As Bessie Smith wails a melancholy tune in my car and I admire the peaceful road (there is practically nobody else around), I long to get a view of the Mississippi River. Just north of Rosedale is a turn left into “Great River Road State Park.” I arrive at the park’s entrance, and there’s no ranger to greet me. But there’s a sign that says “Honor Box: pay 3 dollars if no attendant.” I drop three bucks in the bin, and move on. The park is even more desolate than Route 1, as I now have just myself and the Mighty Mississippi to contend with. It’s one of the most serene moments I’ve had in a while, interrupted by the blues riff of my phone ringing … whoever is trying to call me won’t have much of a chance. There is absolutely no cell phone reception in these parts.

I had been advised that in these parts, you can’t just open up a tourist guidebook to find out where the real blues joints are in town … you gotta be proactive, and ask the locals. I arrive in Clarksdale around 3:30 p.m., and visit the Delta Blues Museum. The place is incredible, as we have original guitars owned by B.B. King and Muddy Waters … and I read about the area’s rich history. Muddy Waters was born in the area in a pre-Civil War log cabin that was a slaves’ quarters for many years. Most of the cabin structure has been relocated inside the museum, as I watch a short video documentary about Muddy Waters’ life. I am now more determined than ever to seek out blues tonight.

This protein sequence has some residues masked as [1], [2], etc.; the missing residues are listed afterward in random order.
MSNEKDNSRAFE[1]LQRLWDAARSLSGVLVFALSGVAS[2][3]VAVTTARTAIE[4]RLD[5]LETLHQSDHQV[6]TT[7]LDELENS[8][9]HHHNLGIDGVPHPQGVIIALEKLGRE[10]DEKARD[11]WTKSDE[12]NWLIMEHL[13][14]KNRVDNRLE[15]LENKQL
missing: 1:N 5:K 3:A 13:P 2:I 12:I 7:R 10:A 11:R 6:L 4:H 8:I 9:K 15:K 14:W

Cat Head, a blues memorabilia souvenir shop in Clarksdale.

Cat Head, a blues memorabilia souvenir shop in Clarksdale.

I ask the museum attendant where to go. He says on weeknights there isn’t much … and between here and Memphis is nothing but riverboat casinos for entertainment. He advises me either to drive up to Beale Street in Memphis, or hang out at Club Ground Zero. I’m skeptical about any club owned by a Hollywood actor (even if he grew up in the Delta), but I go to a local memorabilia shop called Cat Head. The owner, who is organizing tonight’s “open mike” at Ground Zero, tells me it’ll be a good jam session. She says that Memphis on Monday or Tuesday nights is good, but not on Thursdays … might as well stay in town for the entertainment.

I take a quick ride — with Aretha Franklin singing in the car — to Abe’s BBQ, a legendary joint in town to get a nice pork sandwich. Now I’m back at Club Ground Zero, blogging away as a local musician performs on stage. The jam session will start in about 20 minutes … I don’t have a guitar, but if the spirit moves me I think I can borrow one from a performer. We’ll see … I’m determined to make my last night of this road trip one of the most memorable.